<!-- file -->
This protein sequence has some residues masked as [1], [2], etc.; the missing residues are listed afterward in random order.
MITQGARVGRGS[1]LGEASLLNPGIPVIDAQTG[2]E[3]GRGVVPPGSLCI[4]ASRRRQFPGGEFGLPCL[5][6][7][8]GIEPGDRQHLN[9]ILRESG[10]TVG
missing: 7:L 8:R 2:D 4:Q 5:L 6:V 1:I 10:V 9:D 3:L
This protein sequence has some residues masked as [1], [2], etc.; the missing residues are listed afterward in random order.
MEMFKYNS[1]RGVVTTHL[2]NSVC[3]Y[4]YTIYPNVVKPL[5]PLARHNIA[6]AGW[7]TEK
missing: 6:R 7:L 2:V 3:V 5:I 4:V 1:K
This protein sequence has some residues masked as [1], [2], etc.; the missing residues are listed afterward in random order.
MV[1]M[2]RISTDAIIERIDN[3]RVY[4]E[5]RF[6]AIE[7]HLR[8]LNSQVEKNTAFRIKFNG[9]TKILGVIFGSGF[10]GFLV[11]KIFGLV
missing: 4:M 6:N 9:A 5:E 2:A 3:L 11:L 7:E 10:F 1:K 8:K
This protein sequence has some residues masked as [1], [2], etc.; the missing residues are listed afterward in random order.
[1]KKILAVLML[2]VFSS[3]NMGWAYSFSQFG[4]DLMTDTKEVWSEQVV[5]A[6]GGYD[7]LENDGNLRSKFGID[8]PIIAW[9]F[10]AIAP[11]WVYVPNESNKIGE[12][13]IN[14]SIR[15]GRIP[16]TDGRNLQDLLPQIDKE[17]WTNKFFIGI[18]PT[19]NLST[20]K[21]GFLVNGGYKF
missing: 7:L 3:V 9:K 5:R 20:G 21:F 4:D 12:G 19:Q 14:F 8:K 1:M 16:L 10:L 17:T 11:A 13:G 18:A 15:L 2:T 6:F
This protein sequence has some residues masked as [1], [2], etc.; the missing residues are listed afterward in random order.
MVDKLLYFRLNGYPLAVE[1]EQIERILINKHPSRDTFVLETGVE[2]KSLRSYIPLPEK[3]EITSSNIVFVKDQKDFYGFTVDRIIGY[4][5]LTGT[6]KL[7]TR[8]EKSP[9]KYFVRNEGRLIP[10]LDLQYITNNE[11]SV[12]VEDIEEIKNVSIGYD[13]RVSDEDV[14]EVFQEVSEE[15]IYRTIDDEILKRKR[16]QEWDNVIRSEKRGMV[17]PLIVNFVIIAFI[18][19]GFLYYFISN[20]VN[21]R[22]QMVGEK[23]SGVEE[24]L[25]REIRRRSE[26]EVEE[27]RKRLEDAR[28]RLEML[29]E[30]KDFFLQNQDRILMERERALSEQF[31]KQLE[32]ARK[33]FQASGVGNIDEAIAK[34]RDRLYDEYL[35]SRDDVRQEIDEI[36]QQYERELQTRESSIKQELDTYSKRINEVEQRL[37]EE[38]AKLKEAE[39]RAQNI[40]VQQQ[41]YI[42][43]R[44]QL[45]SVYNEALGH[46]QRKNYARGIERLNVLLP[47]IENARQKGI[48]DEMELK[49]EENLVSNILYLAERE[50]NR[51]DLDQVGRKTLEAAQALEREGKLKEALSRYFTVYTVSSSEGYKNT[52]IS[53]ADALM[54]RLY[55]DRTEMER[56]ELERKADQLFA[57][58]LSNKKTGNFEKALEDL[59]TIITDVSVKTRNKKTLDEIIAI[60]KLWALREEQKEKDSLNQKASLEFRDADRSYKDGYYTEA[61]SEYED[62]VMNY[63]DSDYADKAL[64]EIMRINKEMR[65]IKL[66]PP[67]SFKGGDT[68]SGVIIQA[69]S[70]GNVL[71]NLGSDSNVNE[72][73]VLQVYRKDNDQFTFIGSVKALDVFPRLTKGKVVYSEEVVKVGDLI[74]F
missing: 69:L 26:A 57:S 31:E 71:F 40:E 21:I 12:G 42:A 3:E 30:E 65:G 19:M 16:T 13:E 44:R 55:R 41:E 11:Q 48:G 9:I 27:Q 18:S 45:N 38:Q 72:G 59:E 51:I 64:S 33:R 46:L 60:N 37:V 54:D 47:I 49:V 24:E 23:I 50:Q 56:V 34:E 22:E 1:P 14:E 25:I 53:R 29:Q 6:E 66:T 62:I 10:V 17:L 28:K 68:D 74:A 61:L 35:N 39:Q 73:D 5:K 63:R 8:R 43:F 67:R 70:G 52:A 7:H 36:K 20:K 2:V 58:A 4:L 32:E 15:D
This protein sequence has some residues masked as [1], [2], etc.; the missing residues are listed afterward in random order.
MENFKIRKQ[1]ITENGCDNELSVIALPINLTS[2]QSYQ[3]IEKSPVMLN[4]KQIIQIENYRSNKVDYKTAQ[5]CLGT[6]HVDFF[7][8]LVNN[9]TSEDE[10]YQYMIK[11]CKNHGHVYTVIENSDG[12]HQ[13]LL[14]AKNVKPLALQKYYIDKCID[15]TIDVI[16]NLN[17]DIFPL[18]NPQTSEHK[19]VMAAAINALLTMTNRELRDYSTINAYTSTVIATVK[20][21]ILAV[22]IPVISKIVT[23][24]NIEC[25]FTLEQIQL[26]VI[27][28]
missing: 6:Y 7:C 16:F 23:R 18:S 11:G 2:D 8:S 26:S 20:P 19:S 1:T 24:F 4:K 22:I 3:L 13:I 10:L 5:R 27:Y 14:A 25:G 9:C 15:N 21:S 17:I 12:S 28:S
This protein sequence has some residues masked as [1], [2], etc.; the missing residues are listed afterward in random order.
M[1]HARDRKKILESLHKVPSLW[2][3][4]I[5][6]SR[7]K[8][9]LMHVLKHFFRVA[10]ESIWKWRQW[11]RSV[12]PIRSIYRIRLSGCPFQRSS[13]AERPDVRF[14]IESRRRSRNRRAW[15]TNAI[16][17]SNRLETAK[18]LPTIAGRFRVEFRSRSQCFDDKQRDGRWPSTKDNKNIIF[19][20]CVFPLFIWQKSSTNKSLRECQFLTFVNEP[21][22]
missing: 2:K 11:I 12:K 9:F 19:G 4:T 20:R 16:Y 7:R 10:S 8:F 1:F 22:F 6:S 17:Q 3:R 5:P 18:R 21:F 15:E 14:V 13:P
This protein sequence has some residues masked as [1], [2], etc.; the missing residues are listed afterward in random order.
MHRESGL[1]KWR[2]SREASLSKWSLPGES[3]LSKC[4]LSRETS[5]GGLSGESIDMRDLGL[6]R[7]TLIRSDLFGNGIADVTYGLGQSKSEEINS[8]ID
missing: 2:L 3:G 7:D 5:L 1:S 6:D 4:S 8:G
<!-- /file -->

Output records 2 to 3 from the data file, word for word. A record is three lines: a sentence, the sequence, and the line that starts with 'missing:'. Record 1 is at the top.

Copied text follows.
This protein sequence has some residues masked as [1], [2], etc.; the missing residues are listed afterward in random order.
MEMFKYNS[1]RGVVTTHL[2]NSVC[3]Y[4]YTIYPNVVKPL[5]PLARHNIA[6]AGW[7]TEK
missing: 6:R 7:L 2:V 3:V 5:I 4:V 1:K
This protein sequence has some residues masked as [1], [2], etc.; the missing residues are listed afterward in random order.
MV[1]M[2]RISTDAIIERIDN[3]RVY[4]E[5]RF[6]AIE[7]HLR[8]LNSQVEKNTAFRIKFNG[9]TKILGVIFGSGF[10]GFLV[11]KIFGLV
missing: 4:M 6:N 9:A 5:E 2:A 3:L 11:L 7:E 10:F 1:K 8:K